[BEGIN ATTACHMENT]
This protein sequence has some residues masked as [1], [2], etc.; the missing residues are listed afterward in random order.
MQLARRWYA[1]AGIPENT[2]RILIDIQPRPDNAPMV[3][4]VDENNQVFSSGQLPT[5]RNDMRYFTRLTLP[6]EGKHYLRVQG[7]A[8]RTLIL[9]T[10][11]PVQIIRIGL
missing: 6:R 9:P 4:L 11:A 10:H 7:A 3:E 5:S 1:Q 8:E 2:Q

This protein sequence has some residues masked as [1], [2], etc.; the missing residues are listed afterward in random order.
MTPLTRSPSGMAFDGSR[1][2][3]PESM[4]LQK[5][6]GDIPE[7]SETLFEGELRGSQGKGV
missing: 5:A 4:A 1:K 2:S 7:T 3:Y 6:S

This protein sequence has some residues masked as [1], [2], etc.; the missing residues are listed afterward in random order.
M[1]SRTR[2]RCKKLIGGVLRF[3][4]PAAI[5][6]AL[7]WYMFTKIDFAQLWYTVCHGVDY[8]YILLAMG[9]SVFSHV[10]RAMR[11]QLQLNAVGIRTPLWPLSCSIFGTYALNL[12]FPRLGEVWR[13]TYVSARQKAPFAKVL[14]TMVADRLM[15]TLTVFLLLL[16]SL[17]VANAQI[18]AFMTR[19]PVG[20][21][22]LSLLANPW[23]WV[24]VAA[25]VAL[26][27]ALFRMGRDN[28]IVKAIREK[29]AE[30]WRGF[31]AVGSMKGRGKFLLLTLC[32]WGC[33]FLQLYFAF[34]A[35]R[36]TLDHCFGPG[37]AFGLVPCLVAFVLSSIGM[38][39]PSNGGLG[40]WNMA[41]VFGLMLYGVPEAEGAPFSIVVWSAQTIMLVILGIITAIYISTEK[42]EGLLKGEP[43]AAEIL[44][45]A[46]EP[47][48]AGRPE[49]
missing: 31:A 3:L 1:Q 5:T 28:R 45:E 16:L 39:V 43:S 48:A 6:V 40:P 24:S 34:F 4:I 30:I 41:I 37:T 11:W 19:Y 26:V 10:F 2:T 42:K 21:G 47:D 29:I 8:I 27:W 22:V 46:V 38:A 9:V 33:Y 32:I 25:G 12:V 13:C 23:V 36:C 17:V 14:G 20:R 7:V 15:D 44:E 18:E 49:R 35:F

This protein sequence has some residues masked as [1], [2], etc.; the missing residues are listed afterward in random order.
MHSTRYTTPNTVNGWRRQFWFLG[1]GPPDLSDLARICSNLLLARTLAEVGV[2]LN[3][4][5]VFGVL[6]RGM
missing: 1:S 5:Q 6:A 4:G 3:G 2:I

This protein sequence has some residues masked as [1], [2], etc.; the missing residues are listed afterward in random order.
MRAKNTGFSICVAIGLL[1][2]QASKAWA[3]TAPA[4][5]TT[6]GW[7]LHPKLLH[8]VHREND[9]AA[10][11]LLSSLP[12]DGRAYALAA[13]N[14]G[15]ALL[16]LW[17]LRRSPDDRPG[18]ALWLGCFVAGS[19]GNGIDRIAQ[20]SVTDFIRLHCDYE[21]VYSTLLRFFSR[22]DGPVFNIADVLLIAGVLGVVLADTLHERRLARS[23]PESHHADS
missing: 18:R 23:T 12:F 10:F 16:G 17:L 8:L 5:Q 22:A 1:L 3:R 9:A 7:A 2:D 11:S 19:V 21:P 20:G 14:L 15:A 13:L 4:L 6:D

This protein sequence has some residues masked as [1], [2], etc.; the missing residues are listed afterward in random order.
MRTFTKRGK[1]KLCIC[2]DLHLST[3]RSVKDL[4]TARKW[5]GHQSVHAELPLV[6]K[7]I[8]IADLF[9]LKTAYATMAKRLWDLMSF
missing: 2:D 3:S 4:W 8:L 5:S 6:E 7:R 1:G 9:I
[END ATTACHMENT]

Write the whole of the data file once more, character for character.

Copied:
This protein sequence has some residues masked as [1], [2], etc.; the missing residues are listed afterward in random order.
MQLARRWYA[1]AGIPENT[2]RILIDIQPRPDNAPMV[3][4]VDENNQVFSSGQLPT[5]RNDMRYFTRLTLP[6]EGKHYLRVQG[7]A[8]RTLIL[9]T[10][11]PVQIIRIGL
missing: 6:R 9:P 4:L 11:A 10:H 7:A 3:E 5:S 1:Q 8:E 2:Q

This protein sequence has some residues masked as [1], [2], etc.; the missing residues are listed afterward in random order.
MTPLTRSPSGMAFDGSR[1][2][3]PESM[4]LQK[5][6]GDIPE[7]SETLFEGELRGSQGKGV
missing: 5:A 4:A 1:K 2:S 7:T 3:Y 6:S

This protein sequence has some residues masked as [1], [2], etc.; the missing residues are listed afterward in random order.
M[1]SRTR[2]RCKKLIGGVLRF[3][4]PAAI[5][6]AL[7]WYMFTKIDFAQLWYTVCHGVDY[8]YILLAMG[9]SVFSHV[10]RAMR[11]QLQLNAVGIRTPLWPLSCSIFGTYALNL[12]FPRLGEVWR[13]TYVSARQKAPFAKVL[14]TMVADRLM[15]TLTVFLLLL[16]SL[17]VANAQI[18]AFMTR[19]PVG[20][21][22]LSLLANPW[23]WV[24]VAA[25]VAL[26][27]ALFRMGRDN[28]IVKAIREK[29]AE[30]WRGF[31]AVGSMKGRGKFLLLTLC[32]WGC[33]FLQLYFAF[34]A[35]R[36]TLDHCFGPG[37]AFGLVPCLVAFVLSSIGM[38][39]PSNGGLG[40]WNMA[41]VFGLMLYGVPEAEGAPFSIVVWSAQTIMLVILGIITAIYISTEK[42]EGLLKGEP[43]AAEIL[44][45]A[46]EP[47][48]AGRPE[49]
missing: 31:A 3:L 1:Q 5:T 28:R 45:E 16:L 39:V 43:S 48:A 6:V 40:P 24:S 34:F 4:I 30:I 41:I 37:T 11:W 19:Y 26:V 10:F 2:T 42:K 21:G 47:D 29:I 8:I 27:W 22:V 46:V 38:A 9:V 33:Y 32:I 25:G 12:V 13:C 23:V 36:C 17:V 14:G 20:R 7:V 15:D 44:E 18:E 49:R 35:F

This protein sequence has some residues masked as [1], [2], etc.; the missing residues are listed afterward in random order.
MHSTRYTTPNTVNGWRRQFWFLG[1]GPPDLSDLARICSNLLLARTLAEVGV[2]LN[3][4][5]VFGVL[6]RGM
missing: 1:S 5:Q 6:A 4:G 3:G 2:I

This protein sequence has some residues masked as [1], [2], etc.; the missing residues are listed afterward in random order.
MRAKNTGFSICVAIGLL[1][2]QASKAWA[3]TAPA[4][5]TT[6]GW[7]LHPKLLH[8]VHREND[9]AA[10][11]LLSSLP[12]DGRAYALAA[13]N[14]G[15]ALL[16]LW[17]LRRSPDDRPG[18]ALWLGCFVAGS[19]GNGIDRIAQ[20]SVTDFIRLHCDYE[21]VYSTLLRFFSR[22]DGPVFNIADVLLIAGVLGVVLADTLHERRLARS[23]PESHHADS
missing: 18:R 23:T 12:F 10:F 16:G 17:L 8:L 5:Q 22:A 1:L 3:R 9:A 7:A 2:D 11:S 19:V 21:P 20:G 14:L 15:A 13:L 4:L 6:D

This protein sequence has some residues masked as [1], [2], etc.; the missing residues are listed afterward in random order.
MRTFTKRGK[1]KLCIC[2]DLHLST[3]RSVKDL[4]TARKW[5]GHQSVHAELPLV[6]K[7]I[8]IADLF[9]LKTAYATMAKRLWDLMSF
missing: 2:D 3:S 4:W 8:L 5:S 6:E 7:R 1:G 9:I